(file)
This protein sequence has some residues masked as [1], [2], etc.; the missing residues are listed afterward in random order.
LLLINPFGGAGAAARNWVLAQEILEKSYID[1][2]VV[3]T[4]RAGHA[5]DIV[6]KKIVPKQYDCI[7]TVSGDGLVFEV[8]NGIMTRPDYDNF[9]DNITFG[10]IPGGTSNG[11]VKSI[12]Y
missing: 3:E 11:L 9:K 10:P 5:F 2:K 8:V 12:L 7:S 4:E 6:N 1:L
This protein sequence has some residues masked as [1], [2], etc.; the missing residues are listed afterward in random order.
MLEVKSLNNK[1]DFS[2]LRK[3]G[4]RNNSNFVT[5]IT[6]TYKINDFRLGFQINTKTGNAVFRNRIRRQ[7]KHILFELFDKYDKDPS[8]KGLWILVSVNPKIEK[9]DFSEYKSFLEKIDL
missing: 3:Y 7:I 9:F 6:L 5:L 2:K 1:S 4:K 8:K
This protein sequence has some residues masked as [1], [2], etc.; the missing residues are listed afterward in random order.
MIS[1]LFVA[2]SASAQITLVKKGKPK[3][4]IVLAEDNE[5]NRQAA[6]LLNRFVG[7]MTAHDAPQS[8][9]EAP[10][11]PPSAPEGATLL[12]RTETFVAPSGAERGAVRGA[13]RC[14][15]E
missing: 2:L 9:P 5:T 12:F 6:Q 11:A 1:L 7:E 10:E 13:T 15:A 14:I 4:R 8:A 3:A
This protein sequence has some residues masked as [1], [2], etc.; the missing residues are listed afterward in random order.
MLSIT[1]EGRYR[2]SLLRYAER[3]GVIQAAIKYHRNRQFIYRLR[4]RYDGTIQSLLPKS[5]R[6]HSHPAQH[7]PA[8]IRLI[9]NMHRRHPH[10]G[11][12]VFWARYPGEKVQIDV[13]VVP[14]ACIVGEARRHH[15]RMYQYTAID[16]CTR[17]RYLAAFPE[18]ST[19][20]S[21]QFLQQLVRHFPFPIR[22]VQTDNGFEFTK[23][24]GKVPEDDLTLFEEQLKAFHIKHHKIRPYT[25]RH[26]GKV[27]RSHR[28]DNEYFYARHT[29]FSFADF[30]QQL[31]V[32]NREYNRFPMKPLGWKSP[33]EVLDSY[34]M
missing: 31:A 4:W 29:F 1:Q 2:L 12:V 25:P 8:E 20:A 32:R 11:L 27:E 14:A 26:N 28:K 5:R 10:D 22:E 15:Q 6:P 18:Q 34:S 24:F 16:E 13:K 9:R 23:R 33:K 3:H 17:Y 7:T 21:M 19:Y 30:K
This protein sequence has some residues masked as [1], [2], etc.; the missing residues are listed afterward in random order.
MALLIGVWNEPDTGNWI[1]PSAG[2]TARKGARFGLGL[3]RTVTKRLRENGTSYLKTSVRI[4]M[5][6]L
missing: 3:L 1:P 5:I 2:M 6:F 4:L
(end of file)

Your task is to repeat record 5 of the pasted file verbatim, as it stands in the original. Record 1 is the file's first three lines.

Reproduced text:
This protein sequence has some residues masked as [1], [2], etc.; the missing residues are listed afterward in random order.
MALLIGVWNEPDTGNWI[1]PSAG[2]TARKGARFGLGL[3]RTVTKRLRENGTSYLKTSVRI[4]M[5][6]L
missing: 3:L 1:P 5:I 2:M 6:F 4:L